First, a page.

Link to the University of Pittsburgh Homepage
Link to the University Library System Homepage Link to the Contact Us Form

A Free Union?: The Sexual Politics of Progressive-Era Socialist Novels

Williamson, Alicia (2013) A Free Union?: The Sexual Politics of Progressive-Era Socialist Novels. Doctoral Dissertation, University of Pittsburgh. (Unpublished)

Primary Text

Download (2MB) | Preview


“A Free Union?” is the first comprehensive critical study of novels written by members of the Socialist Party of America (SP) from 1901 to 1917. Published mostly by mainstream presses at the height of the Party’s public influence, this set of novels predates the formal theorization of a coherent radical aesthetic but offers an apt case study of the profound interplay between radical and popular imaginaries in the early twentieth-century U.S. While critics often dismiss the politics and literature of the early SP as hopelessly inconsistent, “A Free Union?” asserts that their radical potential lies precisely in their accommodation of ideological and aesthetic diversity.
Specifically, this study focuses on the dynamic intersections of sexual, political, and economic discourses in SP novels, tracing their influences on ongoing debates about Party theory and strategy as well as on public understandings of sexuality. The SP, with its patriotic and electoral orientations, often posed socialism as the means for the final achievement of a “more perfect union.” Hence, “A Free Union?” invokes the multiple forms of purportedly voluntary and legal unions—conjugal, economic, and political—that factor into this nationalistic socialist imaginary as well as the metaphorical and discursive overlaps among them. Contending that popular SP novels offered a unique site for interrogating and imagining alternatives to such unions, this project likewise interrogates the ideological ramifications of the means and ends of socioeconomic transformation posed by and figured in these narratives. Starting with the predominant genre of the socialist marriage plot, the chapters consider the ways in which the conventions of both popular culture and socialist theory are taken up and revised by subsequent novels that foreground evolutionary tropes, prostitution, and free love. In doing so, this project argues for seeing gender, sexuality, and literature—all of which tended to be marginalized in official Party politics—as key arenas in which contemporary understandings of socialism were being contested and articulated. “A Free Union?” further concludes that socialist novelists produced innovations in literary and sexual representation that ultimately challenged authoritarian and orthodox modes of socialism in favor of more feminist and dialectical models.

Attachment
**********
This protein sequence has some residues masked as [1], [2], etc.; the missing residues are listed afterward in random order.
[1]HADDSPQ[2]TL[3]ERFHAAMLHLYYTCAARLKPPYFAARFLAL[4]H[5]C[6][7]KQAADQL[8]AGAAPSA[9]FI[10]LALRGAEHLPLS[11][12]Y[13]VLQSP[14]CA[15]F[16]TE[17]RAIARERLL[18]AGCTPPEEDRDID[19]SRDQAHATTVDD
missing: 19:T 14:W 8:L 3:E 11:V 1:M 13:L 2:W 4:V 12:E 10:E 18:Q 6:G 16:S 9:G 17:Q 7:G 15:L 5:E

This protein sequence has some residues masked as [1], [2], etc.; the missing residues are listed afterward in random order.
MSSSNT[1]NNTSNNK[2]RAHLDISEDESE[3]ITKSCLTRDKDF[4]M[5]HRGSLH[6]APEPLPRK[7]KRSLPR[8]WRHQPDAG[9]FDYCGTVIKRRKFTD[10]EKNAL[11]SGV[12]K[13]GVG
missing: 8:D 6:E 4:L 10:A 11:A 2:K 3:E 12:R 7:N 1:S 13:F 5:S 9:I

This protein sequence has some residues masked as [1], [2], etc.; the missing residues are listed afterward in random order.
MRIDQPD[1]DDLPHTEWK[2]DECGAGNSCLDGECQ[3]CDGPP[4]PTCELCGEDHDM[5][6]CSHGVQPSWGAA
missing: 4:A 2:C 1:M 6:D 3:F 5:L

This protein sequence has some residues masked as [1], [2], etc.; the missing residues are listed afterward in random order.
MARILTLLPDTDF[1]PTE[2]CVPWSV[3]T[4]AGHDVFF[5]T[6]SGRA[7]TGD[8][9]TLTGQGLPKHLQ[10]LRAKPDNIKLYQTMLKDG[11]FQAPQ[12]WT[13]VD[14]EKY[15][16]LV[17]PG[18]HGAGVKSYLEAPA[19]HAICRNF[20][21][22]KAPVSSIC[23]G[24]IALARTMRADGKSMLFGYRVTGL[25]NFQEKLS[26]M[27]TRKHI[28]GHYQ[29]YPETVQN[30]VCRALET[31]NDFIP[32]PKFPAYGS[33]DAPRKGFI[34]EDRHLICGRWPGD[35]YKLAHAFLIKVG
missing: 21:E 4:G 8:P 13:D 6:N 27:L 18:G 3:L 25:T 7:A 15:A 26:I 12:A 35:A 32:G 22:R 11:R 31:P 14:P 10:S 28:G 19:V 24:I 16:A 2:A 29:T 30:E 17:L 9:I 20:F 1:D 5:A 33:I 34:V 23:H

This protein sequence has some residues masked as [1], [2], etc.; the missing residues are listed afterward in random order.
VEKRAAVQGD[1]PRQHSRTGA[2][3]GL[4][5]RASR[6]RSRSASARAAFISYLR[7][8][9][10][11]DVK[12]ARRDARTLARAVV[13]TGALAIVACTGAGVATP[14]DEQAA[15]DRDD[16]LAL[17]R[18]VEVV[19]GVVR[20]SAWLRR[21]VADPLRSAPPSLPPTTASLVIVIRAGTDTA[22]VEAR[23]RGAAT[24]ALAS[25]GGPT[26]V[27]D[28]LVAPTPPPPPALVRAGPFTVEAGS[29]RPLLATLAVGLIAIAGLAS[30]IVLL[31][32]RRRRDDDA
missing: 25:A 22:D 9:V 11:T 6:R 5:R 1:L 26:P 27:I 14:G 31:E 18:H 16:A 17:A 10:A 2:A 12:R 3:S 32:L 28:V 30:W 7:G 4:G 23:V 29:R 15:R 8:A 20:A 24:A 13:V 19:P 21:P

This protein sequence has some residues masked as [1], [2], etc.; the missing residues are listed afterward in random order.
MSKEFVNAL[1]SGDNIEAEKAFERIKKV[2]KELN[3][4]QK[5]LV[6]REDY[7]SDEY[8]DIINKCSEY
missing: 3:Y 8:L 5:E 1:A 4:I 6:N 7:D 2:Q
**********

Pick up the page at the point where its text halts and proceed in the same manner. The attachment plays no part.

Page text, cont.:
Social Networking:
Share |


Item Type: University of Pittsburgh ETD
Status: Unpublished
CreatorsEmailPitt UsernameORCID
ETD Committee:
TitleMemberEmail AddressPitt UsernameORCID
Committee ChairScott, William Davidwdscott@pitt.eduWDSCOTT
Committee MemberArac,
Committee MemberGlazener, Nancyglazener@pitt.eduGLAZENER
Committee MemberSmith, Susanshs1@pitt.eduSHS1
Committee MemberZboray, Ronaldzboray@pitt.eduZBORAY
Date: 2 July 2013
Date Type: Publication
Defense Date: 11 April 2013
Approval Date: 2 July 2013
Submission Date: 18 April 2013
Access Restriction: 5 year -- Restrict access to University of Pittsburgh for a period of 5 years.
Number of Pages: 266
Institution: University of Pittsburgh
Schools and Programs: Dietrich School of Arts and Sciences > English
Degree: PhD - Doctor of Philosophy
Thesis Type: Doctoral Dissertation
Refereed: Yes
Uncontrolled Keywords: socialism, sexuality, radical novels, Socialist Party of America, political literature
Date Deposited: 02 Jul 2013 16:19
Last Modified: 02 Jul 2018 05:15


Monthly Views for the past 3 years

Plum Analytics

Actions (login required)

View Item View Item